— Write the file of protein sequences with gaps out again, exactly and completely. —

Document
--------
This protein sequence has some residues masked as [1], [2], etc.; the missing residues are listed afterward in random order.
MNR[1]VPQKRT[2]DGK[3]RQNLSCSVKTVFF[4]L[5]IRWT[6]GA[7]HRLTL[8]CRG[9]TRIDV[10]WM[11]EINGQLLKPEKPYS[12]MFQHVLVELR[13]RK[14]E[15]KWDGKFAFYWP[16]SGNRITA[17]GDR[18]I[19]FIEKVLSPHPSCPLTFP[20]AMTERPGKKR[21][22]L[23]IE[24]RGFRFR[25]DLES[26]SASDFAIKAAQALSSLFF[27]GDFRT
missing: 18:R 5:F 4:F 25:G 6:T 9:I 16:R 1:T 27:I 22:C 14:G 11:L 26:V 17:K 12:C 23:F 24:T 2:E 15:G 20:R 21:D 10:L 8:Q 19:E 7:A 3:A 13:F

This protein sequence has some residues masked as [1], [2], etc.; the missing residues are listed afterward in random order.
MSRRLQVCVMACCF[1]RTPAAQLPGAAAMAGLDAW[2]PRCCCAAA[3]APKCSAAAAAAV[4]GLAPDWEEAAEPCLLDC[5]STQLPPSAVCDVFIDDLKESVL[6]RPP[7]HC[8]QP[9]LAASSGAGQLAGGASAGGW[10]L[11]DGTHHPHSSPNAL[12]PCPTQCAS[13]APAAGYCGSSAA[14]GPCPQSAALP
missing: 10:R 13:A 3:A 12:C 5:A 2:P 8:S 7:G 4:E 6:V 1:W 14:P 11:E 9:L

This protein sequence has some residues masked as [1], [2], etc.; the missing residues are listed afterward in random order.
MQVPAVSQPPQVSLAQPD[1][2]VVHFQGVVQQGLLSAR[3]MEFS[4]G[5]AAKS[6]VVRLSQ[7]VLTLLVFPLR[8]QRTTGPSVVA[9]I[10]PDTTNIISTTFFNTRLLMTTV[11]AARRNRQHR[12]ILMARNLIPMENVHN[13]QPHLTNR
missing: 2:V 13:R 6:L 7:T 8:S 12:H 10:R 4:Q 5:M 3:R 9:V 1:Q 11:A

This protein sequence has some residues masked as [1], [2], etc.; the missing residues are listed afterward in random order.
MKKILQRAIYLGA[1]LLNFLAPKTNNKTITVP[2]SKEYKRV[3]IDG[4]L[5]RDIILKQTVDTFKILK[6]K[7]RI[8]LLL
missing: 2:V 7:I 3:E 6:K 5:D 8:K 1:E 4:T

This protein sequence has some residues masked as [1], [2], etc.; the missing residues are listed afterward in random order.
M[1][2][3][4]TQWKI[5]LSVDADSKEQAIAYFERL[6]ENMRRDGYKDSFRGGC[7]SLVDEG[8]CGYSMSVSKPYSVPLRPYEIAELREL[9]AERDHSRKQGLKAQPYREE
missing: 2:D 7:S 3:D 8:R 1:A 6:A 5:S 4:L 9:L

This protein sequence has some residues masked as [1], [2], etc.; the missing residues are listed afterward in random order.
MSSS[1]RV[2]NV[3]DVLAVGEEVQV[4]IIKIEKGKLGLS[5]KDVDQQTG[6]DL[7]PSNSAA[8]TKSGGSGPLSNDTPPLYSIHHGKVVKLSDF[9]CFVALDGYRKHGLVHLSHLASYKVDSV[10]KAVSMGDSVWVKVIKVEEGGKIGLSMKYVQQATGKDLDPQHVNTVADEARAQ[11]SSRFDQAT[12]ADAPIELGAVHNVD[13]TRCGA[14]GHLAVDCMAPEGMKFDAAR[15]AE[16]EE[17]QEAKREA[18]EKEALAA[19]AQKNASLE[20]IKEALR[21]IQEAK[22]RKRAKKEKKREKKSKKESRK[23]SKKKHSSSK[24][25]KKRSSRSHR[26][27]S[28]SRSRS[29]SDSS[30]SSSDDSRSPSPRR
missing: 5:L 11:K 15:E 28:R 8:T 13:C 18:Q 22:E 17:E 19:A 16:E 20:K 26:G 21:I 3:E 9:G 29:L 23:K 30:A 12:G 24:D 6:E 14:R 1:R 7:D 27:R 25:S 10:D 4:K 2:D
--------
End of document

This protein sequence has some residues masked as [1], [2], etc.; the missing residues are listed afterward in random order.
MNR[1]VPQKRT[2]DGK[3]RQNLSCSVKTVFF[4]L[5]IRWT[6]GA[7]HRLTL[8]CRG[9]TRIDV[10]WM[11]EINGQLLKPEKPYS[12]MFQHVLVELR[13]RK[14]E[15]KWDGKFAFYWP[16]SGNRITA[17]GDR[18]I[19]FIEKVLSPHPSCPLTFP[20]AMTERPGKKR[21][22]L[23]IE[24]RGFRFR[25]DLES[26]SASDFAIKAAQALSSLFF[27]GDFRT
missing: 18:R 5:F 4:F 25:G 6:T 9:I 16:R 1:T 27:I 22:C 14:G 11:L 26:V 17:K 12:C 23:F 24:T 2:E 15:G 20:R 21:D 10:L 8:Q 19:E 7:A 3:A 13:F

This protein sequence has some residues masked as [1], [2], etc.; the missing residues are listed afterward in random order.
MSRRLQVCVMACCF[1]RTPAAQLPGAAAMAGLDAW[2]PRCCCAAA[3]APKCSAAAAAAV[4]GLAPDWEEAAEPCLLDC[5]STQLPPSAVCDVFIDDLKESVL[6]RPP[7]HC[8]QP[9]LAASSGAGQLAGGASAGGW[10]L[11]DGTHHPHSSPNAL[12]PCPTQCAS[13]APAAGYCGSSAA[14]GPCPQSAALP
missing: 10:R 13:A 3:A 12:C 5:A 2:P 8:S 7:G 4:E 6:V 1:W 14:P 11:E 9:L

This protein sequence has some residues masked as [1], [2], etc.; the missing residues are listed afterward in random order.
MQVPAVSQPPQVSLAQPD[1][2]VVHFQGVVQQGLLSAR[3]MEFS[4]G[5]AAKS[6]VVRLSQ[7]VLTLLVFPLR[8]QRTTGPSVVA[9]I[10]PDTTNIISTTFFNTRLLMTTV[11]AARRNRQHR[12]ILMARNLIPMENVHN[13]QPHLTNR
missing: 2:V 13:R 6:L 7:T 8:S 12:H 10:R 4:Q 5:M 3:R 9:V 1:Q 11:A

This protein sequence has some residues masked as [1], [2], etc.; the missing residues are listed afterward in random order.
MKKILQRAIYLGA[1]LLNFLAPKTNNKTITVP[2]SKEYKRV[3]IDG[4]L[5]RDIILKQTVDTFKILK[6]K[7]RI[8]LLL
missing: 2:V 7:I 3:E 6:K 5:D 8:K 1:E 4:T

This protein sequence has some residues masked as [1], [2], etc.; the missing residues are listed afterward in random order.
M[1][2][3][4]TQWKI[5]LSVDADSKEQAIAYFERL[6]ENMRRDGYKDSFRGGC[7]SLVDEG[8]CGYSMSVSKPYSVPLRPYEIAELREL[9]AERDHSRKQGLKAQPYREE
missing: 2:D 7:S 3:D 8:R 1:A 6:A 5:S 4:L 9:L

This protein sequence has some residues masked as [1], [2], etc.; the missing residues are listed afterward in random order.
MSSS[1]RV[2]NV[3]DVLAVGEEVQV[4]IIKIEKGKLGLS[5]KDVDQQTG[6]DL[7]PSNSAA[8]TKSGGSGPLSNDTPPLYSIHHGKVVKLSDF[9]CFVALDGYRKHGLVHLSHLASYKVDSV[10]KAVSMGDSVWVKVIKVEEGGKIGLSMKYVQQATGKDLDPQHVNTVADEARAQ[11]SSRFDQAT[12]ADAPIELGAVHNVD[13]TRCGA[14]GHLAVDCMAPEGMKFDAAR[15]AE[16]EE[17]QEAKREA[18]EKEALAA[19]AQKNASLE[20]IKEALR[21]IQEAK[22]RKRAKKEKKREKKSKKESRK[23]SKKKHSSSK[24][25]KKRSSRSHR[26][27]S[28]SRSRS[29]SDSS[30]SSSDDSRSPSPRR
missing: 5:L 11:K 15:E 28:R 8:T 13:C 18:Q 22:E 17:E 19:A 16:E 20:K 26:G 21:I 3:E 9:G 29:L 23:K 30:A 12:G 24:D 6:E 14:R 1:R 7:D 27:R 25:S 10:D 4:K 2:D